Library > Name > Spirogyra

A huge colony of Spirogyra

This algal colony of Spirogyra is so long that it extends beyond the screen. Each individual cell in this long chain has helically arranged chloroplasts. This time-lapse video allows us to see particles moving in the cytoplasm, which cannot be observed in real time.

Commentary by Prof. Yuji Tsukii, Hosei University
Spirogyra is identified by various features: cell diameter; the number of ribbon-shaped chloroprasts arranged in a spiral inside each cell; the number of coils formed by each spiral chloroplast; the structure of the septum with or without folded structure; and characteristics of the conjugation process (how they form conjugation tubes, the shape and appearance of the newly formed zygote). A large number of species of Spirogyra have been identified to date.

The Spirogyra in this video is characterized by a diameter of 120μm, smooth septa between two of the cells, and one ribbon-shaped chloroplast which has four coils inside the cells. However, Spirogyra having these characteristics is not listed in the book of Japanese fresh water algae (Uchida Roukakuho, 1977).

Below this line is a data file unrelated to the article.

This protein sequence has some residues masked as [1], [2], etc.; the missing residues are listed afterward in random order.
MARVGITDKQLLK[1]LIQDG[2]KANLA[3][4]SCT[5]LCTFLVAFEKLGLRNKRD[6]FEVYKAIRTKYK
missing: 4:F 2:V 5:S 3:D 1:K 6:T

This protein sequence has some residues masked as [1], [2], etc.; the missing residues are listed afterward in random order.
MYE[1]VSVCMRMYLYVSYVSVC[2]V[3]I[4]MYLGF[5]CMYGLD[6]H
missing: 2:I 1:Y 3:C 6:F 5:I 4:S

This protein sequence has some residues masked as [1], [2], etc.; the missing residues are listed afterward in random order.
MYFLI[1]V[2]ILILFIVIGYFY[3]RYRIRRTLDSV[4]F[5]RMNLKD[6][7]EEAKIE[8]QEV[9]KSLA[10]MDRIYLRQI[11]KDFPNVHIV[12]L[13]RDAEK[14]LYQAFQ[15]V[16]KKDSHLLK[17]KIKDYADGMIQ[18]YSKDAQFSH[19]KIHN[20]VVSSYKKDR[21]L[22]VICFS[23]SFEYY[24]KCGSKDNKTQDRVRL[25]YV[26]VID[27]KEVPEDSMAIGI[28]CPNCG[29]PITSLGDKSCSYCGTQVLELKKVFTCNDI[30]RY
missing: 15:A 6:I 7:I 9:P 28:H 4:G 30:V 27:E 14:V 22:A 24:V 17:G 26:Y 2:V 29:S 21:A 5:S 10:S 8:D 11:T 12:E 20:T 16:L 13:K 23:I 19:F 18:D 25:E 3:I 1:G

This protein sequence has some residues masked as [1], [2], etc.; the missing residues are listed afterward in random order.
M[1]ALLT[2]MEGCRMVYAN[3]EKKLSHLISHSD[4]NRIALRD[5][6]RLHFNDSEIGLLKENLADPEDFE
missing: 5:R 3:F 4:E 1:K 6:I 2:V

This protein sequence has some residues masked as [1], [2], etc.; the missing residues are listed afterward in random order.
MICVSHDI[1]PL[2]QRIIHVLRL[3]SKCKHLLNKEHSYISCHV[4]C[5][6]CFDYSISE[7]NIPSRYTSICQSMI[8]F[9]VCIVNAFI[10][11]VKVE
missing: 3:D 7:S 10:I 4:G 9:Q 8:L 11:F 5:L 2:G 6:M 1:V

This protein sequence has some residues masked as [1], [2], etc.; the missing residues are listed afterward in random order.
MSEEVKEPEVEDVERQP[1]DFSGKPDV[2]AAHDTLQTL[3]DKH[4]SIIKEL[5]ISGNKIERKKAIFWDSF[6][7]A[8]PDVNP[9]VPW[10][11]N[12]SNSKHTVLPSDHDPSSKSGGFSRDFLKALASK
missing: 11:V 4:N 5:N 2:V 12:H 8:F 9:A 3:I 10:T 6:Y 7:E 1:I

Generally, Spirogyra with a diameter greater than 100μm have more than one chloroplasts, and in many cases more than four chloroplasts. However the Spirogyra in this video has only one chloroplast. Is the scale of this video correct? If the cell diameter of this organism is actually less than 100μm, there are many organisms having the same features as this organism. Please refer to the following link for examples of such smaller organisms in a series of photographs from my personal library.

Sampling Date : 28 May 2009

Sampling Site : Hirose River B  Google Map

Spirogyra like glass artwork

The sample was observed immediately after being collected from a paddy field.

Spirogyra is a green alga that is composed of long, transparent cells connected end to end. The chloroplast inside the cell looks like a green ribbon. As the organism is almost still, it is easy to photograph.

Commentary by Prof. Yuji Tsukii, Hosei University
This organism is Spirogyra.

In this video, one band-shaped (ribbon-like) chloroplast shows 5.5 coils inside one large cylindrical cell that is 50~60μm wide. To identify Spirogyra to the species level, it is necessary to observe several features that appear during conjugation, such as how it develops the conjugation tube, the shape and surface appearance of conjugation tube etc..

These features are not visible in this video, so we cannot determine which species of Spirogyra this organism is.

Sampling Date : 18 July 2006

Sampling Site : KASHIMADAI paddy field  Google Map